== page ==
Thursday, 14 June 2018

Silent War: How Rape Became a Weapon in Syria

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 ' "I didn't know what was happening to me except that I was screaming and I was in pain. I felt like my thoughts no longer belonged to my body and my body no longer to my soul. My soul was elsewhere and my body was in the hands of the monsters."

 In basements, prisons and their own homes, Syrian women were repeatedly raped for "crimes" such as participating in peaceful demonstrations or to send a message to their husbands, fathers and brothers.

 "Every free citizen or any citizen engaged in the revolution has had one of the women of his family sent to detention ... His sister, his daughter, his wife. The message is, 'Either you surrender or we keep your wife or your daughter'. The regime used rape to humiliate the Syrian men," explains one woman who served in the army of Syrian President Bashar al-Assad for eight years before defecting.

 "They started to rape women at roadblocks, at home in front of their husbands, their children …. At some point, the regime took a new approach. It recorded videos of the rapes of women in detention and sent them to the fighters."

 Soldiers were, in turn, encouraged to film themselves raping women so that the videos could be sent to the women's families.

 It is a topic filmmaker Manon Loizeau has long wanted to tackle.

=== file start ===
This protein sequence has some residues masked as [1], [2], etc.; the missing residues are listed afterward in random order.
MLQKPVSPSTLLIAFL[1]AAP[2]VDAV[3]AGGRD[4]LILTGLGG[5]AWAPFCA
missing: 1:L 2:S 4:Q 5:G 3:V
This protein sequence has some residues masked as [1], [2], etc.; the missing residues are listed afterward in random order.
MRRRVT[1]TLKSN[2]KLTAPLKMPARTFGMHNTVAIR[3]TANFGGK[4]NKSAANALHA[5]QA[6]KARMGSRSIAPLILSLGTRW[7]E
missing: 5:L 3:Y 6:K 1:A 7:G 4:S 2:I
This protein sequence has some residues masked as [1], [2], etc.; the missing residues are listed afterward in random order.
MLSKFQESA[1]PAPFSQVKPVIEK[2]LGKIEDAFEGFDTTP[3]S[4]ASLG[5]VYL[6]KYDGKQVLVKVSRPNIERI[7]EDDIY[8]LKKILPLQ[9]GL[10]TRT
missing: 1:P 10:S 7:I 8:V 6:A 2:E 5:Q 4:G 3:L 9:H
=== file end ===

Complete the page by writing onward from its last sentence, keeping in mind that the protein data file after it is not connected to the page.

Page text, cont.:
"Since I made my first film in Homs in 2011, I have thought about how to make a film about the unnameable," she says. "The family I was staying with took me to a house where there lived a woman who had just been released from the torture cells of Bashar al-Assad. She stood pale and frail by the door, then left without saying a word, too afraid to speak. For all those years, I wondered how to tell this story."

 Through their harrowing personal testimonies, the women in Silent War tell not only the story of what takes place in these cells but of what happens when they leave them, returning to a society that stigmatises, rejects and punishes them for being raped, sometimes to the point of death.

 "The regime raped her and society rejects her. If it happens to you, then you must die. But it happened to me and I did not die. What can I do?" asks one woman.

 "We are trapped between traditions on one side and the regime on the other. And we die caught in between." '
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